Photo of Dr David McNamara

Dr David McNamara PhD

Senior Lecturer Earth, Ocean and Ecological Sciences


Personal Statement

David is a Senior Lecturer in the Department of Earth, Ocean and Ecological Sciences, and Deputy Director of the Scanning Electron Microscopy Shared Research Facility. David's research and teaching centres on links between structure, stress, mineralisation, and fluid flow and how these geological features and processes effect energy-critical geosystems such as geothermal resources, mineral carbon capture, ore deposits, and geohazards such as slow slip earthquakes.

David completed his undergraduate degree in Natural Sciences from Trinity College Dublin in 2005. From there he went on to complete his PhD at the University of Liverpool in 2009 working to understand the micro-deformation processes of high grade eclogite facies metamorphic rocks in the Italian Alps. After finishing his PhD, David took a position as a research scientist and industry consultant in the Natural Resources Division of the Institute of Geological and Nuclear Sciences, New Zealand.

In New Zealand, David developed an expertise in geothermal resource characterisation, borehole image logging, and geomechanical modelling which he used to assist government agencies and energy companies develop geothermal resources in New Zealand, the USA, Nicaragua, and Indonesia. David’s further developed his research in subsurface structure and stress characterisation to become involved in the New Zealand Deep Fault Drilling Program, which drilled the Alpine Fault to understand its structural architecture and assess the earthquake risk of this plate boundary fault. David's research in geothermal subsurfaces also expanded to other aspects on the energy sector, including research on the geomechanics of New Zealand’s petroleum resources, and exploring the role faults play in CO2 capture and storage.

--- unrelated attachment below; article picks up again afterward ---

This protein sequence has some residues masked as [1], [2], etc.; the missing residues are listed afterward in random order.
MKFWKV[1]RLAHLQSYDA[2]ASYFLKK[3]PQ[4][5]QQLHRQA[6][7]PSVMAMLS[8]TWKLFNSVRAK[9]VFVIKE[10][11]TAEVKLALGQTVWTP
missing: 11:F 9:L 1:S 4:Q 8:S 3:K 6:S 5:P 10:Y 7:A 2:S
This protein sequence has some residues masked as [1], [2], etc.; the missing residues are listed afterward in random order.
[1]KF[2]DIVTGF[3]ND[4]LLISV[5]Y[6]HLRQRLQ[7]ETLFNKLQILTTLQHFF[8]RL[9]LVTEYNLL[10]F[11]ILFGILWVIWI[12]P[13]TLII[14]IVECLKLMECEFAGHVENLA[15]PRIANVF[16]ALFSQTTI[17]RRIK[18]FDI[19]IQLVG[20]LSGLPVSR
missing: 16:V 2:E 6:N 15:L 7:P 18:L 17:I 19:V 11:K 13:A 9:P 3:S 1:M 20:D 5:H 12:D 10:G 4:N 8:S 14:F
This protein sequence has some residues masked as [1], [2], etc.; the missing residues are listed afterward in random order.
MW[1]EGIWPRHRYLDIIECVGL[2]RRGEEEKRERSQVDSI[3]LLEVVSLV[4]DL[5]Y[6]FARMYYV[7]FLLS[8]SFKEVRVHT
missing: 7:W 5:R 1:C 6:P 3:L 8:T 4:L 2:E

Current research project include understanding the link between stress field variation and slow slip earthquakes at the Hikurangi Subduction Margin in New Zealand, investigating hydrothermal mineral alteration processes at the mid-Atlantic Ridge with the International Ocean Discovery Program, exploring the geomechanical controls of carbon capture, storage and utilisation (CCUS) in the Irish Sea, exploring the potential for mineral carbonation in Ireland and the UK, and identifying fracture sealing mechanisms in energy critical resources such as geothermal reservoirs, CCS reservoirs, critical material resources.

Prizes or Honours

  • Adjunct Professor (Reykjavik University, 2017)
  • Honorary Research Associate (Victoria University Wellington, 2014)
  • Royal Society of New Zealand President’s Award (Royal Society of New Zealand, 2011)
  • Edge Prize (Trinity College Dublin, 2003)

Funded Fellowships

  • IODP 372 & 395C Expedition Shipboard Participation (Natural Environment Research Council (NERC), 2020 - present)
  • IODP 372 Expedition Shipboard Participation (2018 - 2020)
  • Understanding Petroleum Source Rocks, Fluids, and Plumbing Systems (Ministry of Business, Innovation and Employment, 2015 - 2019)
  • Geothermal Supermodels (Ministry of Business, Innovation and Employment, 2013 - 2017)
  • Government of Ireland Postgraduate Scholarship (Irish Research Council, 2018 - 2021)
  • iCRAG-GSI Environmental Geosciences Postgraduate Studentship (Science Foundation Ireland, 2018 - 2022)